This meta-analysis aims to analyze current literature for evidence on effects of functional appliances (Removable FA & Fixed FA). Literature survey of articles was performed. A Meta analysis was attempted by using the Random Effect Model (REM); heterogenesis & sensitivity analysis were also done. Articles that met the inclusion criteria were 24 for RFA and 7 for FFA. The total subjects evaluated were 1469 (780 treated & 689 controls) for RFA and 353 (219 treated & 134 controls) for FFA. The results from a REM showed significant effects on Md skeletal (Co-Gn: 2.29 mm (p < .0005), SNB – 1.43º (p < .0005), N Perp Pg – 2.08 mm (p< .006) and dental changes (L incisor horizontal – 1.34 mm (p < .0005). Significant Mx dental changes (U Molar Horizontal – 2.84 mm (p < .0005) were only observed with FFAs. Sensitivity and chi square tests also confirmed these findings. The analysis of the effect of treatment by FFAs and RFAs versus untreated controls showed statistically significant changes.

Management of White Spot Lesions by Resin Infiltration (Icon, DMG): Long-term Durability of Esthetic Camouflage Effects In Vivo*

Michael Knösel, et al.

Göttingen, Germany

Purpose: To assess the long-term durability of the esthetic improvement of white-spot lesions (WSL) achieved by resin infiltration (Icon, DMG) in comparison to baseline and to untreated white spot lesions. Methods: Twenty subjects with WSL after multibracket treatment were recruited for lesion infiltration using a randomized split-mouth design. Spectrophotometric follow-up assessments of color and lightness (CIE-L*a*b*) data of WSL in comparison to surrounding sound enamel were carried out prior to infiltration (Baseline), after 1 day, 1 week, 4 weeks, 3 months, 6 months, 1 year, and 1.5 years. Effects of infiltration and time elapse on color differences were analysed by multi-factorial ANOVA and pairwise comparisons. Results: There was an assimilation of infiltrated WSL to the color of adjacent enamel that was found to be color stable over 1.5 years. Conclusion: Resin infiltration is a technique that is suitable for a long-term improvement of the esthetic appearance of WSL.

Enhancing Oral Hygiene in Patients with Fixed Appliances: A Randomized Controlled Trial

Li Mei, et al.

Dunedin, New Zealand

Educating patients as to the severe consequences of biofilm accumulation may enhance oral hygiene in patients wearing fixed appliances. This study was designed as a prospective, randomized controlled clinical trial. A total of 148 participants were randomly assigned to 4 interventions: A, shown images illustrating the severe consequences of biofilm formation; B, given biofilm disclosing tablets; C, a combination of A and B; D, control. Plaque index (PI) and gingival index (GI) scores were recorded during a 6-month follow-up. Groups A and C exhibited significantly lower PI and GI compared with control (p<0.001), whereas no significant difference was found between Group B and control, nor between Groups A and C (p>0.05). The adults had significantly lower PI and GI than did teenagers, and females had significantly higher GI than did males (p=0.039). The use of images showing severe consequences of biofilm enhanced the oral hygiene of patients wearing fixed orthodontic appliances.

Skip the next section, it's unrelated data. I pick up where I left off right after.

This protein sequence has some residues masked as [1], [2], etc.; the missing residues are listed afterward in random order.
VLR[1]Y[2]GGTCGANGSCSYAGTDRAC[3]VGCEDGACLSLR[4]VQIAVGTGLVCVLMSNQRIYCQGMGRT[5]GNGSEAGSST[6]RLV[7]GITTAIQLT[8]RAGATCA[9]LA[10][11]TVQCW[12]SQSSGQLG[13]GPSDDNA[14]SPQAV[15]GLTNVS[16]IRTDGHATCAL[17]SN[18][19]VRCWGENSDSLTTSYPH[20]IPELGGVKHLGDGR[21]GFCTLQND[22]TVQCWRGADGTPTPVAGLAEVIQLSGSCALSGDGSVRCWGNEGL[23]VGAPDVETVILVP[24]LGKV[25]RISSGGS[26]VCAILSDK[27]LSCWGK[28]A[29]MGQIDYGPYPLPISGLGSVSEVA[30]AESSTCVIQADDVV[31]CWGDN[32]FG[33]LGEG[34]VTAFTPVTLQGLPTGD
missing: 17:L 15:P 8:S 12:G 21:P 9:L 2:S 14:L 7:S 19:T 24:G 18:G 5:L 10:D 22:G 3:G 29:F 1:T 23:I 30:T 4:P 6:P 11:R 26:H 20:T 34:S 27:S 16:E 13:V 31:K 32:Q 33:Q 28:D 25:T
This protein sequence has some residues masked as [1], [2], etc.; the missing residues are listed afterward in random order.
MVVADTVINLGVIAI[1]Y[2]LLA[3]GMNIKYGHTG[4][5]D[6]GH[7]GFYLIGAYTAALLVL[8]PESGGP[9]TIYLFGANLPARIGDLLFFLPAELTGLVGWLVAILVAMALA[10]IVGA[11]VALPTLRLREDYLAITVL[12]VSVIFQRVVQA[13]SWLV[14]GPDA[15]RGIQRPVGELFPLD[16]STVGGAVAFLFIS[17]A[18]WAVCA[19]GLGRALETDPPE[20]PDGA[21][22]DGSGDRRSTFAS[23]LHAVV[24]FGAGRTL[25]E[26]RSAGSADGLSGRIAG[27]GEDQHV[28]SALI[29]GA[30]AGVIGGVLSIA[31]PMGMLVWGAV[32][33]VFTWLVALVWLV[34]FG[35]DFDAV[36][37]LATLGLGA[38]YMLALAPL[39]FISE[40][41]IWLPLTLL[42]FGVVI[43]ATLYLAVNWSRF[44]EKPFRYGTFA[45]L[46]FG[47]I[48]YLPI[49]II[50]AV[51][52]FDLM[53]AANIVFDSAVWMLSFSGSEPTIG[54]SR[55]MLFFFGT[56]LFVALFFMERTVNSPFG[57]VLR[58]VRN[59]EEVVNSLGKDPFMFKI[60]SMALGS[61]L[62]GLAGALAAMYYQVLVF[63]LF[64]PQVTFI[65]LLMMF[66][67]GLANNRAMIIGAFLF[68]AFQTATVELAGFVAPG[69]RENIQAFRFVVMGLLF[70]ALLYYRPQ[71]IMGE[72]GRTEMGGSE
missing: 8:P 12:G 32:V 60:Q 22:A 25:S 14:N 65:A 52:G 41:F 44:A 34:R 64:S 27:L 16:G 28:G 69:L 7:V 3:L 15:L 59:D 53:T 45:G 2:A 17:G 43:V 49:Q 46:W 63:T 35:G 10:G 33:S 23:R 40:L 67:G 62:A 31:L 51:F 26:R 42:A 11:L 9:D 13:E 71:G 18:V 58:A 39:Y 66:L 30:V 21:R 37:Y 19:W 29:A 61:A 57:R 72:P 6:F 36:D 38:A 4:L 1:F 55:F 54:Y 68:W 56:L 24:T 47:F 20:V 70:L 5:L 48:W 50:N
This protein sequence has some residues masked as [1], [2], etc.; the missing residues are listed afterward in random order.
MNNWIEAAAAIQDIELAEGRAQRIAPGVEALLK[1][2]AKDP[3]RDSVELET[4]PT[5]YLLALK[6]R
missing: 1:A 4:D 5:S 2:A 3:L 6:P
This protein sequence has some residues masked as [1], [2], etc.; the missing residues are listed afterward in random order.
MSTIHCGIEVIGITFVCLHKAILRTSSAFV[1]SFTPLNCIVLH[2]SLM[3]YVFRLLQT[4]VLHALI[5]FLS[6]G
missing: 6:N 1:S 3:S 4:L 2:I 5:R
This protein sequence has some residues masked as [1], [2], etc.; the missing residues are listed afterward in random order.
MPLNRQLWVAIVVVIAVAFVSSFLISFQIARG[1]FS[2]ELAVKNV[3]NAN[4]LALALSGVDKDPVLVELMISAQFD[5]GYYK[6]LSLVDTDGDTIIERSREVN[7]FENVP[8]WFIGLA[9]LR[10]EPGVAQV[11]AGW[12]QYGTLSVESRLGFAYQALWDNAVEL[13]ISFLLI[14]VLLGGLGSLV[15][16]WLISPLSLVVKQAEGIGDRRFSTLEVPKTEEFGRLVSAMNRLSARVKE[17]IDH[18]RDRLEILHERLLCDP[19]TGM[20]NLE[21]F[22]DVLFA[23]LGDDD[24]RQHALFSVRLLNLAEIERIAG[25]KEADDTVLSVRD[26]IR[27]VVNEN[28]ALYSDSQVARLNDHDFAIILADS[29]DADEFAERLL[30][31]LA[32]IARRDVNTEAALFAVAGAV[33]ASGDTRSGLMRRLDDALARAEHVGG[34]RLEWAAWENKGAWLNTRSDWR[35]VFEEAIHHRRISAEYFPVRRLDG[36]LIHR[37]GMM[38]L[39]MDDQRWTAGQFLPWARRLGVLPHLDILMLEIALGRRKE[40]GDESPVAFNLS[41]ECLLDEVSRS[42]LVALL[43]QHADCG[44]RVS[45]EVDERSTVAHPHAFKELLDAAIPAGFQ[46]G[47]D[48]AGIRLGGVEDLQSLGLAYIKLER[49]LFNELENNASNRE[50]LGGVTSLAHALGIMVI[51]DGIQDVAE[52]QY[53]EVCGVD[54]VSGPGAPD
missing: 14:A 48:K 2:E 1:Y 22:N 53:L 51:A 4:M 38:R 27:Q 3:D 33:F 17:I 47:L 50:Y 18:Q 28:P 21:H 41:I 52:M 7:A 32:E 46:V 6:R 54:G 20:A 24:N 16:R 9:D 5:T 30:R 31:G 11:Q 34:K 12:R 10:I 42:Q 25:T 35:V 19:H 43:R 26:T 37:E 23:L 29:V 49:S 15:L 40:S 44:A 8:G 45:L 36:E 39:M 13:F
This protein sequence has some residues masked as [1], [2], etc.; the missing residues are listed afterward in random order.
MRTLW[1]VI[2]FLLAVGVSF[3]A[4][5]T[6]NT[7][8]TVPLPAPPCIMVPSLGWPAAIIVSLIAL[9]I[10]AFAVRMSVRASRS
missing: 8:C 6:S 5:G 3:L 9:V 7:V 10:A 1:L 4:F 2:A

Use of Genetic Test to Detect Periodontal Disease Risk before Orthodontic Treatment

Alessandra Lucchese, Enrico Gherlone

Milano, Italy

Orthodontic treatment (OT) requests are increasing in the last years,due to the functional and esthetical needs of the population, Presence of orthodontic appliances, poor oral hygiene, intrusive movements of the teeth can lead a progression from gingivitis to periodontal disease. PD is a multifactorial disease in which both environmental and genetic factors play a role. Cytokines, are key factors which mediate the inflammatory process during periodontal disease. We analyzed 6 specific polymorphisms of the IL-1A, IL-1B, IL-6, IL10 and VDR genes in order to test whether they act as a susceptibility factor of PD.412 individuals participated to the study; PD affected 183 while 230 constituted the control group,.A statistical significant association exists between common variant alleles, IL6 rs1800795-G and IL 10 rs1800872-A, and PD.These data could be important in implementing preventive oral hygiene protocols in patients with genetic susceptibility to PD.

Periodontal Health and Microbial Biofilm Mass in Teenagers Treated with the Invisalign® System and with Fixed Orthodontic Appliances

Federico Migliori, et al.

Varese, Italy

Objectives: Evaluation of periodontal health and microbial biofilm mass (MBM) in teenagers treated with Invisalign® and with fixed orthodontic appliances Methods: 50 teenagers were selected and randomly assigned to the two groups. Full Mouth Plaque Score (FMPS) and Bleeding Score (FMBS), Probing Depth (PD), Compliance to oral hygiene (COH) and subgingival microbial samples were evaluated before orthodontic treatment (T0), at 3 (T1), 6 (T2) and 12 (T3) months. Real time PCR was performed to detect periodontal pathogens and MBM Results: FMPS and FMBS at T3 were significantly lower in the Invisalign® group (p <0.001), in agreement with the increased COH (p <0.005). No significant changes were found on PD during treatment. MBM was greater in the fixed appliances group at both T2 and T3 (p <0.001) Conclusions: The use of removable aligners in teenagers showed a significantly higher COH, allowing to maintain a better periodontal health and lower MBM levels during the orthodontic treatment
Moderator: Dr. Nan Hatch - 12:30pm-1:45pm

Candidate Gene Analyses of 2D Dento-Facial Phenotypes in Patients with Malocclusion

Lina Moreno Uribe, et al.

Iowa City, IA, USA